OTTAWA – Human resources challenges continue to threaten the future competitiveness of the Canadian mining industry. A combination of factors including the pending retirement of the baby boom generation, difficulties in attracting and engaging youth and an under-representation of diverse groups paints a challenging 10-year talent forecast. While the industry has taken tremendous strides in addressing these issues, finding experienced and skilled workers is becoming more difficult, and competition across sectors of the economy is increasing, according to a new report released by the Mining Industry Human Resources Council (MiHR).
In the new outlook, employment in the Canadian mining industry is expected to continue to decline over the forecast period, fuelled by continuous gains in labour productivity. However, due to an improved outlook for commodity prices, the decline in employment has slowed over previous years forecasts.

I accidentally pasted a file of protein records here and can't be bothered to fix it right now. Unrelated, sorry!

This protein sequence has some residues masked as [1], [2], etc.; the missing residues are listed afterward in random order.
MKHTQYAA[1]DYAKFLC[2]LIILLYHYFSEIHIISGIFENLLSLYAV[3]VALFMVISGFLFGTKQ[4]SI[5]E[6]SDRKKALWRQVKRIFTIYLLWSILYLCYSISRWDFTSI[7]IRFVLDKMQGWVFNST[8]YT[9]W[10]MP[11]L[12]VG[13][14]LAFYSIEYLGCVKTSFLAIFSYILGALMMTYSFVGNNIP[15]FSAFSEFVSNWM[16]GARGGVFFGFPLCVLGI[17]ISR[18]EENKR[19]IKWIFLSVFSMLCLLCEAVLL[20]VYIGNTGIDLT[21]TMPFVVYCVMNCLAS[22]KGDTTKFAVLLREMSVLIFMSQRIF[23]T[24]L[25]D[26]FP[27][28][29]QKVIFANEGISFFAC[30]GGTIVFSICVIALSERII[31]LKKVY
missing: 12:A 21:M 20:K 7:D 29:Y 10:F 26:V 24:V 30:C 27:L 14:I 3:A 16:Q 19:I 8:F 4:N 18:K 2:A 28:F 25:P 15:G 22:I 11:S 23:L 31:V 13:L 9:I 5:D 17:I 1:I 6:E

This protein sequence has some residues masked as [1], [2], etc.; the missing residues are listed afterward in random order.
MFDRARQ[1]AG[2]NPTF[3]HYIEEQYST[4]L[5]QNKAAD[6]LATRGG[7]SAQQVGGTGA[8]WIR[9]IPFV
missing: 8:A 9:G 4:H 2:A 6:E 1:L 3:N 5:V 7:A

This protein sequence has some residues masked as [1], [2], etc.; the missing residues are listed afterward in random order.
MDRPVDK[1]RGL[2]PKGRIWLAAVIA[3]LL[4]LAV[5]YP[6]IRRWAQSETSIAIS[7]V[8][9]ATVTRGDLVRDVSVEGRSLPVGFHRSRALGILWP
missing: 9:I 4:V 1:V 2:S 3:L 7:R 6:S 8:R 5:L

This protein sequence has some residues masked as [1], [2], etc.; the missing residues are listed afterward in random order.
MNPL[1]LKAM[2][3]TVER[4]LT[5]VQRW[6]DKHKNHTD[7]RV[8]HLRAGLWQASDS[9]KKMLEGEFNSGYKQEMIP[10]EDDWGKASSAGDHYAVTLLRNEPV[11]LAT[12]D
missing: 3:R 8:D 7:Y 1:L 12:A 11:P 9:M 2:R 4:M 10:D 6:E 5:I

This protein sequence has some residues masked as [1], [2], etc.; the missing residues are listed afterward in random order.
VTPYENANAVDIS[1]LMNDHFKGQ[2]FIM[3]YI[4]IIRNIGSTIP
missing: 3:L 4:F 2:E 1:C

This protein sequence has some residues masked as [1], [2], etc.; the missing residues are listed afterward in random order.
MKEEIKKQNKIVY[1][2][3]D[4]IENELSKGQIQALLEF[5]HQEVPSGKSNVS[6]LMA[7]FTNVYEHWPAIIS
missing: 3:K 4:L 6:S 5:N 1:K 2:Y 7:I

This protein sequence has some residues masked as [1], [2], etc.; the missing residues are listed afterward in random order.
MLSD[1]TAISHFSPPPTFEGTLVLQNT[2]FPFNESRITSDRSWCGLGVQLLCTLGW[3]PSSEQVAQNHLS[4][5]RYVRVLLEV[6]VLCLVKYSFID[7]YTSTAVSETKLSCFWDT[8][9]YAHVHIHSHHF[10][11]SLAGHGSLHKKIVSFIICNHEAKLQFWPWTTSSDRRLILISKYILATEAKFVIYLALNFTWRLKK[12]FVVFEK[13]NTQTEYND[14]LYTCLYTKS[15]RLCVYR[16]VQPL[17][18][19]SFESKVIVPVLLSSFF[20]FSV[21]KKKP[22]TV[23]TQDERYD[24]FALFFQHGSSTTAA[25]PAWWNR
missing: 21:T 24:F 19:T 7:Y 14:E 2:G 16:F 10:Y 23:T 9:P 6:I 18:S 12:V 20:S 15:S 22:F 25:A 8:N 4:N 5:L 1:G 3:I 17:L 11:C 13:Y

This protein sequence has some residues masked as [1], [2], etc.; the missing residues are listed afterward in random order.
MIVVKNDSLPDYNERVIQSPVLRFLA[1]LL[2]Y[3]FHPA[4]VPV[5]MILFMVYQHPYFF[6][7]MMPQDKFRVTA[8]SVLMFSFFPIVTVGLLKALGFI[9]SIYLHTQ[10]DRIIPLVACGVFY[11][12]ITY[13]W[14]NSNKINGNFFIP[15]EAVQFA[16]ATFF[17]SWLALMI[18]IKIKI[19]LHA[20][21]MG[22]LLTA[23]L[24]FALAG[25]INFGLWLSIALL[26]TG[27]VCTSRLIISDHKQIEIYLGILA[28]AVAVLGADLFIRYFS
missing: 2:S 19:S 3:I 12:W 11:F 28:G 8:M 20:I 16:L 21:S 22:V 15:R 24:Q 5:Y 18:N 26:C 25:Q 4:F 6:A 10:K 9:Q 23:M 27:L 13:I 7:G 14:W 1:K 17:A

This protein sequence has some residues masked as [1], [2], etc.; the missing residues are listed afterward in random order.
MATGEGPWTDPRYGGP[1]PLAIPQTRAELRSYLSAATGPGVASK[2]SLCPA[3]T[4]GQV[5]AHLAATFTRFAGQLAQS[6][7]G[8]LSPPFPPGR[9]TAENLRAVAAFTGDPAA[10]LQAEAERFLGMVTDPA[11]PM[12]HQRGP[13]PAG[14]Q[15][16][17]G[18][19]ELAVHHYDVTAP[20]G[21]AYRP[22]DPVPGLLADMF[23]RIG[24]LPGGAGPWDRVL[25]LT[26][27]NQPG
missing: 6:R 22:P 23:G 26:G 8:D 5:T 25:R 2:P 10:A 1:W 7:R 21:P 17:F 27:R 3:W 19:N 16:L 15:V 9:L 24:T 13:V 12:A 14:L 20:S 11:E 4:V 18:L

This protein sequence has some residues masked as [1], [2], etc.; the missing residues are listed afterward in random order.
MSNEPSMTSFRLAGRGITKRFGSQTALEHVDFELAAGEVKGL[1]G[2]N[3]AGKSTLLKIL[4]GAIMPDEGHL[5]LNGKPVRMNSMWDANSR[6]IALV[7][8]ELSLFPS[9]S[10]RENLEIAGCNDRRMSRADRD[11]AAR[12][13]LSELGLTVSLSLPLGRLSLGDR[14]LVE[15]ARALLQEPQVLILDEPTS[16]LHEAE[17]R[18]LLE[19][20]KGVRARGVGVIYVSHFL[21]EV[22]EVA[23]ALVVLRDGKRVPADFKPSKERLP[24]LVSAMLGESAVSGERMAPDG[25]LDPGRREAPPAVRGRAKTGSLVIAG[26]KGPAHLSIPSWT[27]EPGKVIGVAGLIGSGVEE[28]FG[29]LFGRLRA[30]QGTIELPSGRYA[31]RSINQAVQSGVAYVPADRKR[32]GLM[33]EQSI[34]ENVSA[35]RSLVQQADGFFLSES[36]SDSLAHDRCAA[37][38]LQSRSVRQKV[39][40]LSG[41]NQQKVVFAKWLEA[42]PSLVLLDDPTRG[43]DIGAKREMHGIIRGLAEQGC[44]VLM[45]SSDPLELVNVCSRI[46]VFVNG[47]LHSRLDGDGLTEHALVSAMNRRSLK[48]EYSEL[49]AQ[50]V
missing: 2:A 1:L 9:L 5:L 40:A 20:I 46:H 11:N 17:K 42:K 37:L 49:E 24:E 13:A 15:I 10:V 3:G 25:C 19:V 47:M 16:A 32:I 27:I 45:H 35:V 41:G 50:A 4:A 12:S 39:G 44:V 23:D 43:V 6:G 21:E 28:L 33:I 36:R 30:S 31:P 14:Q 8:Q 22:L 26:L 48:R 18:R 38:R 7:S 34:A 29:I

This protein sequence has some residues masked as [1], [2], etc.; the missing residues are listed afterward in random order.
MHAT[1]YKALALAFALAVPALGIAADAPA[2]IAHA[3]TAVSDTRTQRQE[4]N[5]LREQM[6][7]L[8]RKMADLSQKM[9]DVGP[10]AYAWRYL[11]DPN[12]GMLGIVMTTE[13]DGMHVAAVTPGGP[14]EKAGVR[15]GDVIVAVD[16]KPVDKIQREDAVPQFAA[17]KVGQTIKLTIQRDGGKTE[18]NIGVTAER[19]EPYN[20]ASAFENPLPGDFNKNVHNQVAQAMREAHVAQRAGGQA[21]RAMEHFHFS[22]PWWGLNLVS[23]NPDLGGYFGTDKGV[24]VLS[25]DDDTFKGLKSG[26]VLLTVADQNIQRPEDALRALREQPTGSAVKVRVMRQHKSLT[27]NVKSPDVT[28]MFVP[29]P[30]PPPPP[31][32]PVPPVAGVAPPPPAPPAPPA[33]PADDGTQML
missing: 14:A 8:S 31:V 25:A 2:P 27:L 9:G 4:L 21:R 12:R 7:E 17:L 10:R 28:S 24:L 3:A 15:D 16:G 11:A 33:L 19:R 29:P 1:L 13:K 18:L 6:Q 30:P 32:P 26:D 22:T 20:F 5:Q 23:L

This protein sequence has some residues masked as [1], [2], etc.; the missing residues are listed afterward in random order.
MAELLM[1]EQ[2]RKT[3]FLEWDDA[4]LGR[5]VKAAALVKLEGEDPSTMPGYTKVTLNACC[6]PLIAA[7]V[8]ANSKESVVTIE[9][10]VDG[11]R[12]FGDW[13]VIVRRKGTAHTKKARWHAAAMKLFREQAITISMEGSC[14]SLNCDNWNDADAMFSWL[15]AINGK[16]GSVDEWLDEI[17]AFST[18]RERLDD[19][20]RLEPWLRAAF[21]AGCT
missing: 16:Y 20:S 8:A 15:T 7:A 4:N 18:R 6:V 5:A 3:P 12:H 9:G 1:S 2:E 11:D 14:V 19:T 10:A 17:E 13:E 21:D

“The key element that has not changed in the ten-year outlook is that the workforce continues to age and half of the mining workforce are eligible to retire by 2021, shown by cumulative hiring requirements of 75,280, 112,020 and 141,540 under contractionary, baseline and expansionary economic scenarios, respectively,” noted Dr. Martha Roberts, director of research at MiHR.
The Canadian Mining Industry Employment and Hiring Forecasts 2011 report, an annual publication, includes adjustments to the MiHR forecasting model, namely updates to the economic variables and the commodity price index. The general improvement in the outlook for the global economy and for commodities has led to hiring projections in the 2011 report which have increased from the already substantial numbers of the 2010 report.
The report may be read in it entirety at www.MiHR.ca or by clicking on this link: Mining Industry Employment and Hiring Forecasts 2011.